124th U.S. Open

Pinehurst No. 2


U.S. Open 2023: Justin Thomas the 'lowest I've felt' after imploding for second-worst score of PGA Tour career

June 16, 2023

David Cannon

If you like watching carnage on the golf course, then this hasn't been the U.S. Open for you. Through two days at Los Angeles Country Club's North Course, there have only been two scores recorded in the 80s. Even more surprising? One of them belonged to Justin Thomas.

Since winning last year's PGA Championship, Thomas has been mired in a slump, which continuted with an opening 73 on the easiest Day 1 in U.S. Open history. But what happened on Friday was a shock to golf fans as Thomas shot a second-round 81 to finish ahead of only three players in the 156-man field.

Thomas' score was the second-worst of his PGA Tour career and he told reporters at LACC that it's the "lowest I've felt" after making seven bogeys, three double bogeys and two birdies. And if he's looking for any silver linings, that might be tough. Through two rounds he finished dead last in strokes gained/off-the-tee (more than a half shot worse than anyone else), 142nd in strokes gained/approach, and 140st in strokes gained/putting.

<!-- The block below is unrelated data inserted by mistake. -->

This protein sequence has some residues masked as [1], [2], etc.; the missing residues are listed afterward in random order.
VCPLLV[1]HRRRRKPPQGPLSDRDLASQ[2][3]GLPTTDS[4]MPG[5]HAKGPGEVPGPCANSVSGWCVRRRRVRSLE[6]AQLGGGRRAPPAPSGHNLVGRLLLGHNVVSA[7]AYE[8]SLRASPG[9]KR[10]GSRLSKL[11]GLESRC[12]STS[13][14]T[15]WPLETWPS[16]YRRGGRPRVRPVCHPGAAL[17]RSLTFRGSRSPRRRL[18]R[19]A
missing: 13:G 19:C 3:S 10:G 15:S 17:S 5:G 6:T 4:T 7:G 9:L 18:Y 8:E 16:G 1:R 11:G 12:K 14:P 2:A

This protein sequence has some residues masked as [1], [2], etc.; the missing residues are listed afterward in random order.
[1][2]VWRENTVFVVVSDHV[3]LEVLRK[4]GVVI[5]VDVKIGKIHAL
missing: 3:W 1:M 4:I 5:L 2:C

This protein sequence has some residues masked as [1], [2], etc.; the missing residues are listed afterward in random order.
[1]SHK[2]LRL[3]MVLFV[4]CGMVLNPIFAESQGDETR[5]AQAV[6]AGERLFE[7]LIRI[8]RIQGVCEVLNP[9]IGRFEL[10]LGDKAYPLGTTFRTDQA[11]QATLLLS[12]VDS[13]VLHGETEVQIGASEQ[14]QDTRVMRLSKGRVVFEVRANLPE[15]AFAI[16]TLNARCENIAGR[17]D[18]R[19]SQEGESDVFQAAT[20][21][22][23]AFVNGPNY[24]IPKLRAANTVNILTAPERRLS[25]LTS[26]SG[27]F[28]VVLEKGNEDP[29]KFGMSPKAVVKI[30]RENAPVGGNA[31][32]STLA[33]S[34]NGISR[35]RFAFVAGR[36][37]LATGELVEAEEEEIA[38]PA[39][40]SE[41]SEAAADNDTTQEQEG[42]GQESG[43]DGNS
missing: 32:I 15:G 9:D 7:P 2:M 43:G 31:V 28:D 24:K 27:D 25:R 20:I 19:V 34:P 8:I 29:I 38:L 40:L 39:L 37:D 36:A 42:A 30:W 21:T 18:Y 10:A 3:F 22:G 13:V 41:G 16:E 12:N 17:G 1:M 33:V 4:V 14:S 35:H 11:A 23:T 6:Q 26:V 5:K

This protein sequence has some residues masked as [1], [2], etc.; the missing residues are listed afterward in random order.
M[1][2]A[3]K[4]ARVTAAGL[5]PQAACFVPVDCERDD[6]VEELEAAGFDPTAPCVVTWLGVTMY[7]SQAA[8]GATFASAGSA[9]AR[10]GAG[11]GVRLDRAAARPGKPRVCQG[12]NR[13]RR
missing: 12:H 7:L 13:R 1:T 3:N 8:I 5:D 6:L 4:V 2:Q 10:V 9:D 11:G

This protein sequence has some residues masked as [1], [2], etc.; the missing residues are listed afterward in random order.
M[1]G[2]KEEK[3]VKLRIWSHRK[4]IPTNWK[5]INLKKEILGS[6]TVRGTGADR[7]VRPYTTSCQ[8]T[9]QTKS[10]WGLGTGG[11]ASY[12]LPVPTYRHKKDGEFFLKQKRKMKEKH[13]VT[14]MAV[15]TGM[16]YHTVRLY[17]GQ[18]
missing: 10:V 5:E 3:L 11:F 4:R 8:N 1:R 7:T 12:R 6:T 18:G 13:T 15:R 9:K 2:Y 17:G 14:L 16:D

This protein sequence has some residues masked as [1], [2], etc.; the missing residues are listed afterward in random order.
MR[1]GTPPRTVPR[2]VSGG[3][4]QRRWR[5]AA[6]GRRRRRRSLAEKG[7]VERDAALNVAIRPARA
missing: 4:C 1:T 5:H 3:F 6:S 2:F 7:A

"It's all pretty sh---y when you shoot 14 over," he said.

Since winning the 2022 PGA Championship at Southern Hills, Thomas has more missed cuts (five) than top 10s (four). The majors have been particularly tough with two missed cuts, a T-35, a T-53, and a T-65 in five starts.

Thomas is a 15-time PGA Tour winner, but only two of those victories have come since August of 2020. Those two wins, however, were big ones in the 2021 Players Championship and last year's PGA.

The former World No. 1 has fallen to No. 16 in the OWGR. And he entered this week at 78th in the FedEx Cup standings, meaning he has work to do just to get into the top 70 and qualify for the playoffs.

“I’ll figure it out,” he said. “I have another major left. If I go win the British Open, nobody even remembers that I’ve missed the cut by a zillion here, so I’ve just got to find a way to get better and learn from this, and if I can, I don’t have to look at this week as a total failure.”